Home Arts A dangerous idea, a beautiful mind

A dangerous idea, a beautiful mind

by The Concordian February 7, 2012
A dangerous idea, a beautiful mind

Dynamite was originally intended for the industrious and innocent purpose of construction, but it was turned into a weapon of war. The Chinese were searching for the elixir of immortality when they discovered gunpowder and

Scientific Americans is the story of a young scientist's moral struggle.

originally used it in firework displays, but it later became the ignition to the weapon that revolutionized warfare.
These inventions of innocuous design became the products of death and destruction. But is the inventor to blame? What is the moral responsibility of creators to the use of their creations? Playwright John Mighton explores this question and many more in his play Scientific Americans, which opened Feb. 5 at the Segal Centre.
Produced by

and directed by Andrew Shaver, the show stars Trent Pardy as Jim, a young scientist struggling with the knowledge that his research with the U.S. Department of Defense may be used to create a powerful new weapon. As he wrestles with questions of moral integrity, his relationship with his fiancée Carol (played by Julia Course) begins to go downhill and she forces him to choose between her and the DoD.
This darkly comic love story is set in mid-1980s America, but asks the audience to consider moral questions still relevant today. “The play centres around questions of relationships and morality that I think are applicable to a lot of topics still around today; the creation of bombs, creation of weapons. Topics that were relevant then, are relevant now and will be relevant years from now,” explained stage manager Sarah-Marie Langlois.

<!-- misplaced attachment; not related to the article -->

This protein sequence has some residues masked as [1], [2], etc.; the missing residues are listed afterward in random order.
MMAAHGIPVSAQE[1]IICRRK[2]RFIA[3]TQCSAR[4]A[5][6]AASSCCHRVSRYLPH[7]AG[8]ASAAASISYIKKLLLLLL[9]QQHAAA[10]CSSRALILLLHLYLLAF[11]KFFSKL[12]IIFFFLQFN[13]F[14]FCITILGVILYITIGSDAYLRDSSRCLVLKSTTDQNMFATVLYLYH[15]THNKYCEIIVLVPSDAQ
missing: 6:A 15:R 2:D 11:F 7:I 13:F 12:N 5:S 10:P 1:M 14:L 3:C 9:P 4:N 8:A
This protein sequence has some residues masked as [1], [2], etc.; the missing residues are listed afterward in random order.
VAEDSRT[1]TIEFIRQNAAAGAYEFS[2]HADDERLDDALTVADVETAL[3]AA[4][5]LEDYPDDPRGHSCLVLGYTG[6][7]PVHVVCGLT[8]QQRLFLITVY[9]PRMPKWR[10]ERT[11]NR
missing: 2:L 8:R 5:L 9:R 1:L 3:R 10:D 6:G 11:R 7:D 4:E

Although the play is set against an American background, the themes are universal and are not affected by being portrayed by a Canadian cast. The show isn’t based on any specific events, but centres on the post-Cold War dystopia and mentality that pervaded the U.S. at that time.
Langlois has been working for SideMart for a couple years now and has stage managed a fair share of the company’s shows. She noted that SideMart has certain aesthetic qualities of production that many other companies in Montreal do not, which she said is what makes working for them so exciting. “It’s hard to pin down exactly what makes them so unique, it’s kind of like trying to catch a unicorn,” she said.
SideMart’s unique theatrical style has garnered them several awards and plenty of notoriety. For an example of their unique approach to theatre marketing, one has only to view their YouTube video promoting the show. Unlike traditional promotional theatre videos, this video features a behind-the-scenes look at a day in the life of director Andrew Shaver. The video pokes fun at the cast and crew, showing the good-natured, fun-loving side of the company; an inviting spirit that should encourage audiences to feel at home with the cast and crew of SideMart. The video was conceived and directed by George Allister who also did video work for the production of Scientific Americans.

Scientific Americans runs from Feb. 5 to Feb. 26. Student tickets are $22. For more information or to reserve your tickets, visit www.segalcentre.org. You can check out the trailer at http://youtu.be/Lr2o6FzoIbM.

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